November 29, 2010

NASA Study Finds Earth's Lakes Warming

Lake Tahoe ( Image credit: NASA-JPL)
PASADENA, Calif. – In the first comprehensive global survey of temperature trends in major lakes, NASA researchers determined Earth's largest lakes have warmed during the past 25 years in response to climate change. 

Researchers Philipp Schneider and Simon Hook of NASA's Jet Propulsion Laboratory in Pasadena, Calif., used satellite data to measure the surface temperatures of 167 large lakes worldwide.

They reported an average warming rate of 0.45 degrees Celsius (0.81 degrees Fahrenheit) per decade, with some lakes warming as much as 1 degree Celsius (1.8 degrees Fahrenheit) per decade. The warming trend was global, and the greatest increases were in the mid- to high-latitudes of the Northern Hemisphere.

"Our analysis provides a new, independent data source for assessing the impact of climate change over land around the world," said Schneider, lead author of the study published this week in the journal Geophysical Research Letters. "The results have implications for lake ecosystems, which can be adversely affected by even small water temperature changes."

November 26, 2010

Cassini Detects Atmosphere on Rhea

The cratered plains of Saturn's moon Rhea are visible in this image obtained by NASA's Cassini spacecraft on Nov. 21, 2009. Image credit: NASA/JPL/Space Science Institute NASA's Cassini spacecraft has detected a very tenuous atmosphere known as an exosphere, infused with oxygen and carbon dioxide around Saturn's icy moon Rhea. This is the first time a spacecraft has directly captured molecules of an oxygen atmosphere – albeit a very thin one -- at a world other than Earth. The oxygen appears to arise when Saturn's magnetic field rotates over Rhea. Energetic particles trapped in the planet's magnetic field pepper the moon’s water-ice surface. They cause chemical reactions that decompose the surface and release oxygen. The source of the carbon dioxide is less certain.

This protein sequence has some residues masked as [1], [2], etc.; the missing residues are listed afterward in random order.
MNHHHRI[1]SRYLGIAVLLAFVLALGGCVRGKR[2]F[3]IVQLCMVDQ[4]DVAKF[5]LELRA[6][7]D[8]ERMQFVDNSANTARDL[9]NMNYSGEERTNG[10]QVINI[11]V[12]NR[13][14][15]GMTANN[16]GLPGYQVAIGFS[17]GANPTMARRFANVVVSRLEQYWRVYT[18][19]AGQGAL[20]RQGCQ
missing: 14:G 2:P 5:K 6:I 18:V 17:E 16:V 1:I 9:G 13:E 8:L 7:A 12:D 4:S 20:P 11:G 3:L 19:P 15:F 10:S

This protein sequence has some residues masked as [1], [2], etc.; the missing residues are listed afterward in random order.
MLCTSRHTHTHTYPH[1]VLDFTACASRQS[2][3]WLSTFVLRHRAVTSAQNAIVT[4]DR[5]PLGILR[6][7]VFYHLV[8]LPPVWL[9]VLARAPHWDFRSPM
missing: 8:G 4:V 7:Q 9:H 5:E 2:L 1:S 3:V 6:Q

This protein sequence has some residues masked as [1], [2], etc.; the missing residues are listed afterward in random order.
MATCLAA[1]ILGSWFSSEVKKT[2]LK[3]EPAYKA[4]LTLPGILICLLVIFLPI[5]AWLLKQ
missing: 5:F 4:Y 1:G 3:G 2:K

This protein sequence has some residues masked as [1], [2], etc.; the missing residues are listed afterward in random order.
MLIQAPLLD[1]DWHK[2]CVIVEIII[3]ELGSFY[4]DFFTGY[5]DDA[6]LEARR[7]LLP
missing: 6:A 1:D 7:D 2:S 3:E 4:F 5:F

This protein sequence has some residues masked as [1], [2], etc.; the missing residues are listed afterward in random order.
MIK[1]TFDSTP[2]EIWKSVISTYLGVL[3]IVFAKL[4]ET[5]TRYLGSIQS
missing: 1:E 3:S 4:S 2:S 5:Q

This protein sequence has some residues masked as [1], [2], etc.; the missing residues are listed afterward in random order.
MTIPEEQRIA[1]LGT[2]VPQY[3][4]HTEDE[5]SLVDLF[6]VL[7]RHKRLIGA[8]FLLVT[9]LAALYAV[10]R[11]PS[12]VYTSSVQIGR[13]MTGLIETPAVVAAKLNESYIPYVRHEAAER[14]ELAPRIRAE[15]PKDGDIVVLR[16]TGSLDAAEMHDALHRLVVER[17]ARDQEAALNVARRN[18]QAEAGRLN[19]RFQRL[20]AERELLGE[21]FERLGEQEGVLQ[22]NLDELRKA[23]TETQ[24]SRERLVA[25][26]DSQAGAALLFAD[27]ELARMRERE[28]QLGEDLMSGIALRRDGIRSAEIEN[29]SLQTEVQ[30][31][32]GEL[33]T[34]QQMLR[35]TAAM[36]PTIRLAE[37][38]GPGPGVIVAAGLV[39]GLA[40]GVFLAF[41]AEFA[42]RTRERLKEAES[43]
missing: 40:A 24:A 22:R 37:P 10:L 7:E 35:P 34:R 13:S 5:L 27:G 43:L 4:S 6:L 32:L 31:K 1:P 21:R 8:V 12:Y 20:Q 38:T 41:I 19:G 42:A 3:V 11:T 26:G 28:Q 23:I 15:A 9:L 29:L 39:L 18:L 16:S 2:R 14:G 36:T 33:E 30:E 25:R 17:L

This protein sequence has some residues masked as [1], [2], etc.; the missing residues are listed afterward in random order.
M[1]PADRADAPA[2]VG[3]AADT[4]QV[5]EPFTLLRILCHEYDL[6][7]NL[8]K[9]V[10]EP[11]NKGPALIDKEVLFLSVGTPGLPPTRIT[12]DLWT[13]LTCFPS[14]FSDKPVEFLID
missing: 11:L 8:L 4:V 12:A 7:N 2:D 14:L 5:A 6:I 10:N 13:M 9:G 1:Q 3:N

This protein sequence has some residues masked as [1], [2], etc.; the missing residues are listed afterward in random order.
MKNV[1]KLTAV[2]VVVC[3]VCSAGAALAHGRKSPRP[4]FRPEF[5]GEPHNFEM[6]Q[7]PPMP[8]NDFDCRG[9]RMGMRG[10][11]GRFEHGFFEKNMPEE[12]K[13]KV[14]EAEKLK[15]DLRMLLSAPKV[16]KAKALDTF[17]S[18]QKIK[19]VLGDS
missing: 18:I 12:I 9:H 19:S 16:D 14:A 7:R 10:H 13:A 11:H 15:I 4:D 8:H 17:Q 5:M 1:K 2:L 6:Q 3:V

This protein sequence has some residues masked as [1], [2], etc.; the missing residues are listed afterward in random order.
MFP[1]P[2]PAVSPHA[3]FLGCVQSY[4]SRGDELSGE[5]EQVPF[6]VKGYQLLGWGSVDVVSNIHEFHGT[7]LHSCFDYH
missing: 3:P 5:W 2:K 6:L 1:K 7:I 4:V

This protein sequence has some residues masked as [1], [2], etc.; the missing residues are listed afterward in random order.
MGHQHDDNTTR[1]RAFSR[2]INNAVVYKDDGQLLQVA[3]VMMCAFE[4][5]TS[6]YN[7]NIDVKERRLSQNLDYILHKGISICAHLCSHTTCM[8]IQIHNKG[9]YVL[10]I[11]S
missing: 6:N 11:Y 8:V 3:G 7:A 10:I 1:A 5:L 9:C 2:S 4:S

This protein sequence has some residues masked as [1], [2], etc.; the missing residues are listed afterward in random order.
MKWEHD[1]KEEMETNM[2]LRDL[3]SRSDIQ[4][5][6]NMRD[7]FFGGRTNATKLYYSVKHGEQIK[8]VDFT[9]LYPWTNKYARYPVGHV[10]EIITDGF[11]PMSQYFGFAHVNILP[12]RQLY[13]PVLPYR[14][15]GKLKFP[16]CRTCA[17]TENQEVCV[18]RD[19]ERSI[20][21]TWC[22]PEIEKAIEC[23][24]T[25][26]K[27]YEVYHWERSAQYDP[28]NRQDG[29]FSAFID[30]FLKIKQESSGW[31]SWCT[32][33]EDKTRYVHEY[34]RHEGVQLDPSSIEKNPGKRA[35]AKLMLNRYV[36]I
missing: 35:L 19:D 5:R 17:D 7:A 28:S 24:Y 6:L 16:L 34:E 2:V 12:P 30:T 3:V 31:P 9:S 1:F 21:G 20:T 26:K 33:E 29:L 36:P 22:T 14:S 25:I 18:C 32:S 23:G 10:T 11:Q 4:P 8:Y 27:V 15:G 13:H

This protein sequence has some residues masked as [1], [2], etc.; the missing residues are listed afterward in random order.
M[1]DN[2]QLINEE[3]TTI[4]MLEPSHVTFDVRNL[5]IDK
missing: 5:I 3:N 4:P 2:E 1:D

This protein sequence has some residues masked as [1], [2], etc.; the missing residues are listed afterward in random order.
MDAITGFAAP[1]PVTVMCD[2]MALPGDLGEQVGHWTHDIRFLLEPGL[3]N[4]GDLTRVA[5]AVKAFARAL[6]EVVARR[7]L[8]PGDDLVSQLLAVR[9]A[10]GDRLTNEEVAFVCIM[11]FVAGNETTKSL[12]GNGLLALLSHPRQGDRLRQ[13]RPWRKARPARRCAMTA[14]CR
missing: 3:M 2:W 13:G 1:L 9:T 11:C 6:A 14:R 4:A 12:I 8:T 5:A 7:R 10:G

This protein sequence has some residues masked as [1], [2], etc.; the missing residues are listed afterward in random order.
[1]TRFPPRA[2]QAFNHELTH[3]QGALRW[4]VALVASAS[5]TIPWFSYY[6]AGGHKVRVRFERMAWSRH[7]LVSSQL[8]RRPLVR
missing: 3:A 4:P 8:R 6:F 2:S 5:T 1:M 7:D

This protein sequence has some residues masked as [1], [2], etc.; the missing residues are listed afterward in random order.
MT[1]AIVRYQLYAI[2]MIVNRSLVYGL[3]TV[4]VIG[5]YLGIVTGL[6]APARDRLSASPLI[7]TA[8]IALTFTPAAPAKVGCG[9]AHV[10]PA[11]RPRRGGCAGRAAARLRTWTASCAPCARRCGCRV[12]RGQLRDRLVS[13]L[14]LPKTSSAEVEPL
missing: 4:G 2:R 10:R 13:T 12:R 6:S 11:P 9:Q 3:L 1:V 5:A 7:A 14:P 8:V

Oxygen at Rhea's surface is estimated to be about 5 trillion times less dense than what we have at Earth. But the new results show that surface decomposition could contribute abundant molecules of oxygen, leading to surface densities roughly 100 times greater than the exospheres of either Earth's moon or Mercury. The formation of oxygen and carbon dioxide could possibly drive complex chemistry on the surfaces of many icy bodies in the universe.

November 21, 2010

Why Aren't Airplanes Shaped Like Birds?

Airplanes do not look much like birds. Far from it. But a team of engineers in California and South Africa have asked if planes should be more birdlike in shape. The same engineers recently set about re-thinking aircraft architecture from scratch in order to make airplanes more fuel efficient. Modern airplanes work, but from a fuel efficiency standpoint, they could be much more aerodynamically. Less drag and more lift results in better fuel efficiency. According to Science Daily: